$160K contract will support the continuation of community-led air monitoring network
SACRAMENTO – The California Air Resources Board announced that is partnering with Comité Cívico del Valle Inc. (CCV) to take a proactive role in promoting community science to assess local air quality. The partnership consists of a $160,000 contract to evaluate and improve the performance of CCV’s existing community-led air monitoring network in Imperial Valley, a community heavily impacted by air pollution.
“The Comité Cívico del Valle is a pioneer in helping community residents obtain air quality information they can use,” said CARB’s Assistant Executive Officer for Environmental Justice Veronica Eady. “This partnership will help CARB to better understand the air quality trends at the local level, and learn more about the best application of the latest generation of monitoring technologies to help clean the air in communities throughout California that need it the most.”
Currently, CCV manages a science-based air monitor network designed and operated by local residents that measures particulate matter concentrations at nearly 40 locations throughout the Imperial Valley. The so-called ‘IVAN’ monitoring network (forIdentifying Violation Affecting Neighborhoods) uses a lower-cost air sensors that measure air pollutants on a real-time or near real-time basis and require less field support infrastructure than other traditional air monitoring devices.
“I highly commend Comité Cívico del Valle for their on the ground, leading efforts, empowering residents to understand and transform the environmental landscapes of their own communities. Their local and statewide advocacy has placed air quality and public health at the forefront of climate action. It is exciting to see the California Air Resources Board recognize and support their innovative citizen science methods. This partnership will allow the organization to grow their capacity to improve air quality and combat pollution for our Imperial County families, who have been suffering the public health ramifications of this grim reality,” stated Assemblymember Eduardo Garcia, Chair of the Joint Legislative Committee on Climate Change Policies. “These are exactly the types of partnerships we need to build upon in order to achieve true climate equity in underserved areas across our state.”
The $160,000 contract is being funded through the Environmental Justice Budget Change Proposal. It will enable CCV to enhance the existing IVAN network and provide Imperial Valley residents with continued access to real-time or near real-time local air quality information. The funds will also allow CCV to host public meetings, provide outreach materials about the role and use of IVAN air monitoring data, as well as maintain or repair the existing monitoring sensors.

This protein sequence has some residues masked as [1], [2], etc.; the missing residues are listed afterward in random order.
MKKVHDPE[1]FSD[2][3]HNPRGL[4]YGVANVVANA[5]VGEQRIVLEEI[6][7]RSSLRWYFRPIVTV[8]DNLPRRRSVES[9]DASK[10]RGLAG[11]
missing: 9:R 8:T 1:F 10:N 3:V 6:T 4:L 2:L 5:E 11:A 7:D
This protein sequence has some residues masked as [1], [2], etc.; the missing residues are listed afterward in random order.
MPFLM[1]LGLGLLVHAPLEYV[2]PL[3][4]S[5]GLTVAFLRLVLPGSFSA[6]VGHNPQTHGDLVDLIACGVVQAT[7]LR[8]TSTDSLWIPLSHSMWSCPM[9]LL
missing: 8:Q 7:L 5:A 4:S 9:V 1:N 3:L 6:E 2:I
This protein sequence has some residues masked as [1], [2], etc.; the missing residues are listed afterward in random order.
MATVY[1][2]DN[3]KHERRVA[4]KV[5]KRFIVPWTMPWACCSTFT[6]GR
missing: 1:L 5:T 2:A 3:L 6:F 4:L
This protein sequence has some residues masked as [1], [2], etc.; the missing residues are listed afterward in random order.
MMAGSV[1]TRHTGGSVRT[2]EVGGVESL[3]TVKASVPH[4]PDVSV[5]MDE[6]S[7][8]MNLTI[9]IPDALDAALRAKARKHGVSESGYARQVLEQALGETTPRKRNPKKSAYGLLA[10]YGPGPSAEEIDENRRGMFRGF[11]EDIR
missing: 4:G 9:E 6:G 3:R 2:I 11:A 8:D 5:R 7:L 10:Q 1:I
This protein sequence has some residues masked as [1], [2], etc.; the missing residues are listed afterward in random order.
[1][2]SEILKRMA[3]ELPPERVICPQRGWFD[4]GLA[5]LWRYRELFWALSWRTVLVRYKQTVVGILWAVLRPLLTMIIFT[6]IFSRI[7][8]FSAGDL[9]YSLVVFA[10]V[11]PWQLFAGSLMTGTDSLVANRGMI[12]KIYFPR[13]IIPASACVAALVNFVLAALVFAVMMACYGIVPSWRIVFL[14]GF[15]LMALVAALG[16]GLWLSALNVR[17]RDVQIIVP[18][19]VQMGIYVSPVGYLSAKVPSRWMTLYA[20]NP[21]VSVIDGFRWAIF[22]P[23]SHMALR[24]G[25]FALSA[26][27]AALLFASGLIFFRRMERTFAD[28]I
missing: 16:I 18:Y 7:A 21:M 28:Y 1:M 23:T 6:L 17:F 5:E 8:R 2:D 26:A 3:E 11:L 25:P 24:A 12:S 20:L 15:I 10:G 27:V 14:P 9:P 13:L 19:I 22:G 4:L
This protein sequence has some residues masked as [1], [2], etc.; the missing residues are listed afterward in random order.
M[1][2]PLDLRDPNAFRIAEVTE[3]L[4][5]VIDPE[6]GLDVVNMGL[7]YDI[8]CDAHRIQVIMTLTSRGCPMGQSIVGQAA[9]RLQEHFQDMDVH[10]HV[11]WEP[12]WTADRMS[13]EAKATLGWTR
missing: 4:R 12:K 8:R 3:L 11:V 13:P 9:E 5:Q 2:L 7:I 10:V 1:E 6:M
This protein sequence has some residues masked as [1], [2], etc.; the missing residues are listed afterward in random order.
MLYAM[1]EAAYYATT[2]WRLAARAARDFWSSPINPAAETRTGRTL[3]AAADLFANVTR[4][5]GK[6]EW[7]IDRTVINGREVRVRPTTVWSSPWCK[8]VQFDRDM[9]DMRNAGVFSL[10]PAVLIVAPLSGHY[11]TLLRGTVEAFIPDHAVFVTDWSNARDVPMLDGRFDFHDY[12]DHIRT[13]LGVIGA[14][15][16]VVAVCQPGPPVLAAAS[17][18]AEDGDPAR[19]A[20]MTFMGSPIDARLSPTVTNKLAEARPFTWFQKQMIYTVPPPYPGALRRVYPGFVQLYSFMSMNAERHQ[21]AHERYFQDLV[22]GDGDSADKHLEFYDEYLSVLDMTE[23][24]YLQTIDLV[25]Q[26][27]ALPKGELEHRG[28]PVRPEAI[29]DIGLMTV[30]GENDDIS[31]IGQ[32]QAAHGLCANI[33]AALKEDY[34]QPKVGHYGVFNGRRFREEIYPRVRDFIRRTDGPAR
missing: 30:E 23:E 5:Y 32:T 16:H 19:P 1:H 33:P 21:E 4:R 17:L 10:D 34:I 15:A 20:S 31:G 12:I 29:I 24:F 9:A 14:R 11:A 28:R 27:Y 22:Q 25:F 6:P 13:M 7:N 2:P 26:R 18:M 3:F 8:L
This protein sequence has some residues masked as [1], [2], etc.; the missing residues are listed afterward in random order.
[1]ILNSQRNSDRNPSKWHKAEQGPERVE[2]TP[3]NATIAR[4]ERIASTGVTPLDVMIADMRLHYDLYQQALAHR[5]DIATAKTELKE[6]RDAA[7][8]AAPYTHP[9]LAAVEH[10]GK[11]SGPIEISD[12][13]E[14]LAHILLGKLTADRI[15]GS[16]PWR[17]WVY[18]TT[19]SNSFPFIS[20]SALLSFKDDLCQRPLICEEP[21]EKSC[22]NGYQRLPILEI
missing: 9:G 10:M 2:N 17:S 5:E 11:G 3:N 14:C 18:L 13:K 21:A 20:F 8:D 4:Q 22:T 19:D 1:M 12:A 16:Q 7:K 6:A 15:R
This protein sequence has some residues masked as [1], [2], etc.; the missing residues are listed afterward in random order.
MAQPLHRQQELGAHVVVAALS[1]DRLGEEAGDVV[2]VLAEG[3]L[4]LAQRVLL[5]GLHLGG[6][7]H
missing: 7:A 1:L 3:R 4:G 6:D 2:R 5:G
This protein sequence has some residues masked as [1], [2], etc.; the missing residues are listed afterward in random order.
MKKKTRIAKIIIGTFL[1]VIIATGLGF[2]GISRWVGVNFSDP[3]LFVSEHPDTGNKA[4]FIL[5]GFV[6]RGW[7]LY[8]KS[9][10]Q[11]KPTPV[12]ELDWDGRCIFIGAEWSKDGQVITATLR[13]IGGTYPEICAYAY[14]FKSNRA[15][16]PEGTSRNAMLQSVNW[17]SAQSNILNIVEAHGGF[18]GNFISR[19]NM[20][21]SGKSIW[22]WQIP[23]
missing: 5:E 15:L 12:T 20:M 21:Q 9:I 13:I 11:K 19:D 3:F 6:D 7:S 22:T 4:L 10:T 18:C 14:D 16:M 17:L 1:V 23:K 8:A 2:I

“Air quality is an incredibly important issue that continues to threaten the health of Imperial Valley residents,” said Senator Ben Hueso, who represents the 40th Senate District including Imperial County. “Many of the impacted families are facing significant hurdles, including high rates of unemployment, and cannot afford to continue waiting while their health, and that of their children, continues to worsen. I am very grateful for the efforts of Comité Cívico del Valle Inc. and congratulate them on partnering with the California Air Resources Board to continue to develop solutions to address environmental hazards affecting the lives of Imperial Valley residents.”
“Across California, there are communities just like ours that have poor air quality. We have created a monitoring network that puts air quality data into the hands of Imperial Valley residents who can take air quality into account when doing their daily routines,” said Luis Olmedo, Executive Director of CCV. “Through partnership with CARB, we are providing a model to the rest of the state and demonstrating the importance of citizen science. This kind of community empowerment leads to jobs and boosts the local economy. ”
This partnership in the Imperial Valley will provide CARB with an opportunity to learn more about the deployment, operation, and upkeep of new air monitoring technology. It will also serve as a possible template for additional community-based air monitoring systems to help improve air quality in areas most affected by air pollution, particularly in disadvantaged communities.